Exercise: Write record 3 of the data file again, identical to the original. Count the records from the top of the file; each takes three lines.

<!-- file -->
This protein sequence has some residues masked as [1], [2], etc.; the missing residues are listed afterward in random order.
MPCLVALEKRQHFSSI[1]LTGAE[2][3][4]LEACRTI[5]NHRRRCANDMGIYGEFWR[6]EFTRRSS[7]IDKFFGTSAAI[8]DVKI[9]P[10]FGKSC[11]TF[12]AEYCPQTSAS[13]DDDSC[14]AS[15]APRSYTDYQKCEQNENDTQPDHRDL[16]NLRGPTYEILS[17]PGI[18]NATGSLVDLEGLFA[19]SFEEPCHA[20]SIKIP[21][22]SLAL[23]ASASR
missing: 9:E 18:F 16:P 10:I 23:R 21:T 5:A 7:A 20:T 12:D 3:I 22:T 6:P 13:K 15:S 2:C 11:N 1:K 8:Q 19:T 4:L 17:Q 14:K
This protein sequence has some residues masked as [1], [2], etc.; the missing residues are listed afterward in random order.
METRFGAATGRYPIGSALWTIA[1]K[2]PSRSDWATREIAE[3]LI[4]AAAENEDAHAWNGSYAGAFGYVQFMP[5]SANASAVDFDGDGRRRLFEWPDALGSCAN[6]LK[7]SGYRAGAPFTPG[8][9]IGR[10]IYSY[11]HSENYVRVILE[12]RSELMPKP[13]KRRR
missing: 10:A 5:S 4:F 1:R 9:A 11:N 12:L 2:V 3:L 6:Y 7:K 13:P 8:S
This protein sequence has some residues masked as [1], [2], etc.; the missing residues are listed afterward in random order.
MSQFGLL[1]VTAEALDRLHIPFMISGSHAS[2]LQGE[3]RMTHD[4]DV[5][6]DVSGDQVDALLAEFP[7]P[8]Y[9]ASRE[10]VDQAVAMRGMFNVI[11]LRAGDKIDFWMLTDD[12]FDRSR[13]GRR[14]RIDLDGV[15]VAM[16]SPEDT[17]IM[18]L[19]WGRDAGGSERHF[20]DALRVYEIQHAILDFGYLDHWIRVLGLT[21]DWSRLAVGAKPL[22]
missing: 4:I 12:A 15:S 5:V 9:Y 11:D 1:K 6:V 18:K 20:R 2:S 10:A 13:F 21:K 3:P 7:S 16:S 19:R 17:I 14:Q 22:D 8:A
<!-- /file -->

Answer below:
This protein sequence has some residues masked as [1], [2], etc.; the missing residues are listed afterward in random order.
MSQFGLL[1]VTAEALDRLHIPFMISGSHAS[2]LQGE[3]RMTHD[4]DV[5][6]DVSGDQVDALLAEFP[7]P[8]Y[9]ASRE[10]VDQAVAMRGMFNVI[11]LRAGDKIDFWMLTDD[12]FDRSR[13]GRR[14]RIDLDGV[15]VAM[16]SPEDT[17]IM[18]L[19]WGRDAGGSERHF[20]DALRVYEIQHAILDFGYLDHWIRVLGLT[21]DWSRLAVGAKPL[22]
missing: 4:I 12:A 15:S 5:V 9:Y 11:D 1:K 6:V 18:K 20:R 2:S 10:A 13:F 21:K 3:P 7:S 16:S 19:R 17:I 14:Q 22:D 8:A